PORTLAND — The Japanese American Museum of Oregon (JAMO) is excited to announce that after a prolonged, extensive search, Hanako Wakatsuki-Chong will be joining the organization as its new executive director.

Hanako Wakatsuki-Chong at Manzanar National Historic Site. (Photo courtesy Hanako Wakatsuki-Chong)

The museum’s Board and Search Committee unanimously chose Wakatsuki-Chong to succeed her predecessor, Lynn Fuchigami Parks, who retired from the position at the end of 2021 and has remained as a consultant to the museum and member of the leadership’s Executive Transition Team that will welcome Wakatsuki-Chong when she arrives in June.

“I couldn’t be more excited to have Hanako stepping into this role,” expressed Fuchigami Parks. “I can’t wait to see where her experience, leadership, and vision will take JAMO.”

Professionally trained as a public historian, political scientist, and museologist, Wakatsuki-Chong has the perfect combined skill set for the position. She holds a BA in history and BS in political science from Boise State University, as well as an MA in museum studies from Johns Hopkins University, where she serves as an adjunct faculty member for their Krieger School of Arts and Sciences Museum Studies and Cultural Heritage Management Programs.

She will be relocating from Honolulu, where she was the first superintendent of the Honouliuli National Historic Site of the National Park Service. Prior to her superintendency, she served on special detail as the acting chief of interpretation for the Pearl Harbor National Memorial.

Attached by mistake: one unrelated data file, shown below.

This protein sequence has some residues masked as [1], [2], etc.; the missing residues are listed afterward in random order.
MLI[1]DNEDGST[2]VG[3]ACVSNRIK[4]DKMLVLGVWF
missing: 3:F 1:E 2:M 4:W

In 2022, she was selected to work on a six-month detail in the Office of the Chief of Staff at the White House, serving as the AANHPI policy advisor to the deputy assistant to the president on issues and initiatives affecting the AANHPI community.

Wakatsuki-Chong has devoted the last 16 years of her personal and professional life preserving the history of the Japanese American incarceration experience during World War II.

“This topic is very personal to me, as my family was deeply affected by this trauma, which still reverberates down to me as a Yonsei/Gosei (fourth- and fifth-generation Japanese American),” she said. “I am excited to return to the Pacific Northwest and have the opportunity to honor my ancestors who settled in Oregon. It is a great privilege and honor to have this opportunity to lead the efforts set forth by my predecessor, Lynn Fuchigami Parks, and to take JAMO into the next step in its evolution.”

The mission of JAMO is to preserve and honor the history and culture of Japanese Americans in the Pacific Northwest, educate the public about the Japanese American experience during World War II, and advocate for the protection of civil rights for all Americans. Formerly known as the Oregon Nikkei Legacy Center, it is a venue for culture and research as well as an invaluable resource for exploring Nikkei experiences and their role in Oregon’s multicultural community. Its permanent exhibit space highlights Issei immigration and early life in Oregon, Nihonmachi (Japantown), and the experience from wartime through Nikkei life today. Info: https://jamo.org/

Leave a comment

Your email address will not be published. Required fields are marked *